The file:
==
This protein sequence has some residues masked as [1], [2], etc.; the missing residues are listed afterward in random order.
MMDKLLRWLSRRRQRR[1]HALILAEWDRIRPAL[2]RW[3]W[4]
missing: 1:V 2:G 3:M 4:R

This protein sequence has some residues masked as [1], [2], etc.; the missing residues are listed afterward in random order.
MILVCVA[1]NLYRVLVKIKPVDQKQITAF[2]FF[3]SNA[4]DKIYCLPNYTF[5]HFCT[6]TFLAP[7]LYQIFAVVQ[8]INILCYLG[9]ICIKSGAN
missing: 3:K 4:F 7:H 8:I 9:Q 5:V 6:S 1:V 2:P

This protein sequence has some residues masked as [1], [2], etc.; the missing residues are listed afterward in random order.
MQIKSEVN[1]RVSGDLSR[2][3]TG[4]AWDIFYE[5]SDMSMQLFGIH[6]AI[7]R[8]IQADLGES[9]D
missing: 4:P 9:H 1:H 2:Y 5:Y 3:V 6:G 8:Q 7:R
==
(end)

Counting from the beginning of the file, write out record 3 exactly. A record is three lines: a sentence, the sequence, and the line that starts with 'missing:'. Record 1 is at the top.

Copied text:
This protein sequence has some residues masked as [1], [2], etc.; the missing residues are listed afterward in random order.
MQIKSEVN[1]RVSGDLSR[2][3]TG[4]AWDIFYE[5]SDMSMQLFGIH[6]AI[7]R[8]IQADLGES[9]D
missing: 4:P 9:H 1:H 2:Y 5:Y 3:V 6:G 8:Q 7:R